In his competitive days, Alec Riddle was known as the Riddler, whereas these days he is better known as the ‘Eye in the Sky,’ hovering above the leading runners at televised races to provide live updates from the route, which is just part of a very interesting and highly successful career as an athlete, coach and commentator. – BY SEAN FALCONER
In 2015, when the SABC was looking for somebody to put in a helicopter to do live commentary at the big races such as the Comrades and Old Mutual Two Oceans ultras, one of the names put forward was that of Alec Riddle. Having been a runner much of his life, done both races, and done many years of television commentary, it was a natural fit. “It’s a lovely way to watch the race, as you can see it unfolding even better than on TV,” says Alec. “I remember in 2015 telling the viewers and studio team to watch out for a guy I could see slicing through the top 10 at Camperdown, and that turned out to be Gift Kelehe, who went on to win the race.”
Of course, it helps that Alec has three silver medals each in the two big ultras and knows their routes well. In fact, he was 21st in the 1988 Comrades with a 6:05:23 time, came into the finish alongside 1990 women’s winner Nadine Harrison (whose sister is married to his brother), and in 1991 he finished alongside Bruce Fordyce after running much of the race with women’s winner Frith van der Merwe. “I was with her from 10km to 75km, because I was determined not to let a woman beat me. Then I blew spectacularly, and was sitting there when Bruce came along and sat down next to me. He told me he was waiting for a TV camera so he could tell everybody I was throwing myself a pity party… That got me going again!”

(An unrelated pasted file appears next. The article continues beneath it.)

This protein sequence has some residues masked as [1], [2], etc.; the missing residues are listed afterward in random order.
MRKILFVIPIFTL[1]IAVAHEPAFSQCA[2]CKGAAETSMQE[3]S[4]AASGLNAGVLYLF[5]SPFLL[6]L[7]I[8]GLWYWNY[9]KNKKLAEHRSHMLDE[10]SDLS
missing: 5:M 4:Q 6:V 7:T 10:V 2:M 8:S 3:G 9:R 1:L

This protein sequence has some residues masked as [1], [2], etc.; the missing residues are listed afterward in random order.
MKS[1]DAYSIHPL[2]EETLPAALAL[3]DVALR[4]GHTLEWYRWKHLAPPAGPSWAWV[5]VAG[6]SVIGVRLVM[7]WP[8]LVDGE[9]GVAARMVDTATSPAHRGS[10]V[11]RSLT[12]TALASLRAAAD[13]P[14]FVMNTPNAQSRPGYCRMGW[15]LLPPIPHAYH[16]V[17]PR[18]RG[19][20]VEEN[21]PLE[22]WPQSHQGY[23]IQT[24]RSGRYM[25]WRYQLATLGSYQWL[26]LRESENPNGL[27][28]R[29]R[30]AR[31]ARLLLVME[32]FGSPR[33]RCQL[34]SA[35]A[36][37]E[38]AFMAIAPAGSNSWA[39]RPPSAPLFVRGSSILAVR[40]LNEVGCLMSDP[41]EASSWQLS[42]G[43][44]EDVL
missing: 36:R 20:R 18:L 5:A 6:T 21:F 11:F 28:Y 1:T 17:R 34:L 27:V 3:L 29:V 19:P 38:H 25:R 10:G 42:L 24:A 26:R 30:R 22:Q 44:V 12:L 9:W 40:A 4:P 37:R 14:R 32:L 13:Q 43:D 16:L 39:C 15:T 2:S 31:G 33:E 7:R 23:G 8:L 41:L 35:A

Having been awarded SA colours in biathlon, triathlon and lifesaving, in later years Alec came back from a long lay-off from competitive sport to earn spots at the World Ironman Champs in both Full Ironman and Ironman 70.3 distances, and in 2011 was crowned World Champion in his age category at the 70.3 World Champs in Las Vegas. Not bad for a guy who says he was very much a second-tier runner throughout school…
Running in Africa
With his father working in the building industry, Alec’s family left England when he was six and worked their way down to SA. “My Dad arrived home one day and my Mom said she had applied for a job in Africa for him, because she was tired of the English weather. So they packed their bags and the four kids, and we’ve been here ever since,” jokes Alec. He grew up in Natal and says he discovered a love for running at Westville Boys High School, then at Empangeni High School. “I wasn’t particularly good while at school, but we had an exceptionally good running culture at school, and one of my highlights was winning the under-15 schools category at the SA Cross Country Champs in East London as part of the Westville team.”
After school he went to study at the University of Port Elizabeth, and that is another interesting story. “I was registered to go to Rhodes, but just after finishing Matric, I went into the SweatShop store in Braamfontein, and Gordon Howie suggested I go to UPE instead, due to its strong athletics team. He phoned Mike Bosch, who organised me a bursary, and my whole life changed. We had a wonderful running club for the years that I was there, and legendary SA miler Johan Fourie once told me that UPE never had the same depth as Tuks or Maties, but in relays, we always managed to give them a real challenge.”